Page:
*Sorry, Raymond Carver. I couldn’t help myself.
I have issues with the word “likeable” .
While wrestling my thoughts into written form for this post, I even looked up the definition, in an attempt to get clear what I was actually trying to communicate. (I have this problem a lot. ”I know what I want to say, but I don’t know how to say it!” *wails*) And I’d like to be clear up front that I’m using the word in the context of “pleasant, friendly, and easy to like” . I’m not using ‘likeable’ as a synonym for ‘sympathetic’, and I’ll explain why.
I see this word come up occasionally in reviews, usually in reference to main characters. Some people find a book hard to engage with if they don’t like the main character(s). And I also need to be clear that I’m not here to criticise that particular stance, because each to their own and all that. I don’t believe there’s one “correct” way to read or review a book; reading is subjective. What I am saying that is it’s not one my personal reading requirements, though I am interested in understanding why it is for others, or what “likeable” means to them.
Here’s the thing: I don’t always see myself as a “likeable” person. There are a lot of reasons for that, and I won’t air them all here. But I struggle daily with both wanting to be liked (there is a firmly-ingrained streak of the people-pleaser in me that runs deep) and being aware that “likeableness” is not something I owe to every single person. Sometimes I feel pressure to adjust the way I interact with other people, because I’m conscious of “likeability” as a sort of social currency. Or social lubrication, to put it in a less mercenary but much more greasy sense . And whether that pressure is entirely self-generated and perpetuated or not, it’s still there. It’s a fact of my life .
A while ago, I was angry. I have never considered anger my defining personality trait; if anything I think I lean on the side of peace-making and I’m generally quite a calm person. That is, until my anger walked right up to me and punched me in the face.
I wasn’t really angry at anyone specifically – mine was more of nebulous, free-form anger that followed me around and caused me to grind my teeth in my sleep and develop tendency to jump at every noise because I was so wound-up and edgy. I found myself clenching my fists at my sides and thinking in CAPS LOCK and bellowing like an injured wildebeest at the most innocuous of interruptions. I had previously thought that I was made up of 2 parts melancholy, 1 part mildly humorous – which made me a sad person with a sense of humour – but I’d moved from being sad to being really cranky at what felt like warp speed.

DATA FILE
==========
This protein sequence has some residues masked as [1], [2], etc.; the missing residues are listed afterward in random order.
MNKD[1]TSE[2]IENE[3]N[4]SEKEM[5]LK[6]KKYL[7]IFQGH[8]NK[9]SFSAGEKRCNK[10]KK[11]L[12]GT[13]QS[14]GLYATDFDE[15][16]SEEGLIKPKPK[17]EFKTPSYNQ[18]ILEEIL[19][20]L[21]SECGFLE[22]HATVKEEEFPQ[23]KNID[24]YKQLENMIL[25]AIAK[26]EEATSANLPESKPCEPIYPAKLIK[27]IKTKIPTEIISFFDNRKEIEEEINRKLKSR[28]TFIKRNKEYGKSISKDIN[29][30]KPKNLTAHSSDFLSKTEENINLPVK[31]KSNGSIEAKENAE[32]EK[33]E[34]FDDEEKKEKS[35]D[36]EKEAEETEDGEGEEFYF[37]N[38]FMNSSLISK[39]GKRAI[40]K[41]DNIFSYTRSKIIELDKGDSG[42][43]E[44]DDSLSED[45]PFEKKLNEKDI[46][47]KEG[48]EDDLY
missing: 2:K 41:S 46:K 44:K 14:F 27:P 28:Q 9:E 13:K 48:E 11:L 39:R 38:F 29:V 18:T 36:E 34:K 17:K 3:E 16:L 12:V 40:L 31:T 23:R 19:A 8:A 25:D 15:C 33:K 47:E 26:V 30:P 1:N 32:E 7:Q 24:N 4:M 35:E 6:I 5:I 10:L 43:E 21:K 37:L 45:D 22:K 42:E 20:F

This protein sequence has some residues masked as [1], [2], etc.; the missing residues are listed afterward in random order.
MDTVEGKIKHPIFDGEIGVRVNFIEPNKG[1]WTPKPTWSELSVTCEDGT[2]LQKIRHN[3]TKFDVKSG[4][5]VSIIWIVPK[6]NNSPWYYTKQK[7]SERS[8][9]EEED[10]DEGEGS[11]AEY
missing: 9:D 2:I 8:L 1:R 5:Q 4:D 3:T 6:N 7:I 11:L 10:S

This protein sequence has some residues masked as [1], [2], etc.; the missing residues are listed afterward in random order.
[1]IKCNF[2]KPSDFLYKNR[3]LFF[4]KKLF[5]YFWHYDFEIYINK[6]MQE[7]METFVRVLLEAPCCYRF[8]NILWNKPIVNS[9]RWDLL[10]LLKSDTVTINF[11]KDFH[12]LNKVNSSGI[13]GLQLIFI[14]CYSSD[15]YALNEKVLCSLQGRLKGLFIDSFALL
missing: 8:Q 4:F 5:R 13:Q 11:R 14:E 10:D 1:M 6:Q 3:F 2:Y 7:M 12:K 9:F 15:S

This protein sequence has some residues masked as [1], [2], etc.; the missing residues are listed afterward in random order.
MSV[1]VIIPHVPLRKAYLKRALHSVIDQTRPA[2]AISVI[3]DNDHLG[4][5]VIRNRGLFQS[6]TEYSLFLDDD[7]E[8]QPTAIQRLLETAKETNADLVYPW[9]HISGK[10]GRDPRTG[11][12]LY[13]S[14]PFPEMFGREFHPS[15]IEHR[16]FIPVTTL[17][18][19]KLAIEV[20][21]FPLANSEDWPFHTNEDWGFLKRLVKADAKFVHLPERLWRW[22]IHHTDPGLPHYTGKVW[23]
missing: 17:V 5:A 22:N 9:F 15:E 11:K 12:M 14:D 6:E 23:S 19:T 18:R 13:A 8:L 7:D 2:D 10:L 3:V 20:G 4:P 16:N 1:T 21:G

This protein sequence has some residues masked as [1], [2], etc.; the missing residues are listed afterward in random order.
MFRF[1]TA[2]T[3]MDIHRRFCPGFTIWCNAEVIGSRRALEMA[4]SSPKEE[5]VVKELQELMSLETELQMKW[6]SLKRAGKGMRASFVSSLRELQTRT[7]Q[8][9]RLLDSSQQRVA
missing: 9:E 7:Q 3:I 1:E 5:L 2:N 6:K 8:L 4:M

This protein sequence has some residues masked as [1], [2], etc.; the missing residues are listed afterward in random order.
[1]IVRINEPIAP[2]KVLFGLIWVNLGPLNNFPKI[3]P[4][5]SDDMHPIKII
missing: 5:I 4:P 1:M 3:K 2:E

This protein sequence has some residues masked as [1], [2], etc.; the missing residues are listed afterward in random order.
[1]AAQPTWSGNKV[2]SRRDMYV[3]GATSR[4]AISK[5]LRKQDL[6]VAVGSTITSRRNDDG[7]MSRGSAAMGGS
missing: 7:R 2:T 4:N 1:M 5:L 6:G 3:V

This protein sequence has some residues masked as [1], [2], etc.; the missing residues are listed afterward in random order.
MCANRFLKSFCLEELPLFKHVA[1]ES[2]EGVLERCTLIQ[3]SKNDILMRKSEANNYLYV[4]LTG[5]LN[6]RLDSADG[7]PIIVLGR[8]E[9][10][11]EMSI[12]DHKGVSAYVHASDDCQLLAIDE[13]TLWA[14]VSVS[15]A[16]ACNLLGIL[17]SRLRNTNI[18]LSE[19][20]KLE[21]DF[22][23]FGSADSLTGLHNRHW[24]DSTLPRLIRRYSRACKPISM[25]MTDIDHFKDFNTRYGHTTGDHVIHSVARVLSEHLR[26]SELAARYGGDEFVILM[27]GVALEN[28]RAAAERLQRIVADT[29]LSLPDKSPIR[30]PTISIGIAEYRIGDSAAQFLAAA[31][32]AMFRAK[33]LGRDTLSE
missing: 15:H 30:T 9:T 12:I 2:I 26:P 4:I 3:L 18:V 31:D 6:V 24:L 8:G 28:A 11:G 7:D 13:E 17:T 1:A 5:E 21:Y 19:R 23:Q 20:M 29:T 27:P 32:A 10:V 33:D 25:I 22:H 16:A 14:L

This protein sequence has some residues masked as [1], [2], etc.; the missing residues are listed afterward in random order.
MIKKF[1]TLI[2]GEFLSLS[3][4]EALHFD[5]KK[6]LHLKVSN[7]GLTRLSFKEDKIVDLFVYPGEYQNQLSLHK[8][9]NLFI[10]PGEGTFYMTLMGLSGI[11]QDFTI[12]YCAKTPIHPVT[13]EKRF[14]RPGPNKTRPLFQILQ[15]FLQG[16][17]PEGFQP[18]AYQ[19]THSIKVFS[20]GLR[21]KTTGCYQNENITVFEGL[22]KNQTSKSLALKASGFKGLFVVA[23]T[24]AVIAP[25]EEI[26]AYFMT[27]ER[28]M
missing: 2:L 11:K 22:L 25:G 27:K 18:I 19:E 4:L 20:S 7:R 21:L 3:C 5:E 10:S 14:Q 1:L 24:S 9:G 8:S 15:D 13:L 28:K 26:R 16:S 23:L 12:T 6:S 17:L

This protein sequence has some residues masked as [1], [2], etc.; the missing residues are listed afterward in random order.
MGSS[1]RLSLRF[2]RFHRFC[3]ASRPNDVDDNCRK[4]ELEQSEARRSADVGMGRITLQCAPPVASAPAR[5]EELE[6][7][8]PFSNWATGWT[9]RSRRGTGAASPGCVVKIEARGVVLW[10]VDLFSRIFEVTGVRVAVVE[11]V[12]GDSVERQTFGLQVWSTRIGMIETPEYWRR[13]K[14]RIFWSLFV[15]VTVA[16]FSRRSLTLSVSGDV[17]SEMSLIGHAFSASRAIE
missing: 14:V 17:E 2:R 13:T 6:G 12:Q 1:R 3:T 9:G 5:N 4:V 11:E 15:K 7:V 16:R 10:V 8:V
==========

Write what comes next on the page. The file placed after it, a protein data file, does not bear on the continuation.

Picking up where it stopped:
Frankly, I was not a fun person to be around at that time.
What I’m trying to say with this is that I’m not always likeable. I’m have emotions and days when I’m as easy to be around as a sack of weasels. And I’m okay with that. Because I don’t think that invalidates my feelings, or my personality as a whole. It’s just one part of me.
Which makes me wonder what we mean when we say that characters are “unlikeable” – specifically female characters. Is it that they have failed some litmus test of worthiness, and that they are less deserving of compassion and empathy? Do we mean that we find them unsympathetic entirely, and there is no redeeming facet of them of person? Or do we just mean that we find them personally disagreeable, that we probably wouldn’t be friends with them if we met them in real life? And if that’s the case – does this make their stories any less valid than those of characters we might find more personally palatable?
As a teen, it was made abundantly clear to me that I was supposed to supress those emotions that made people around me uncomfortable. Because emotions are difficult and sometimes people don’t like difficult. Especially not difficult girls. I grew up in a society that said I shouldn’t be the “emotional girl” because “guys” don’t like that. (“Guys” was some hazy, abstract concept that seemed to encapsulate an entire gender in one massively sweeping generalisation, natch). It was drummed into my subconscious that girls with too much baggage are hard to like, and by extension, anything too confronting needed to be smoothed over, concealed, softened.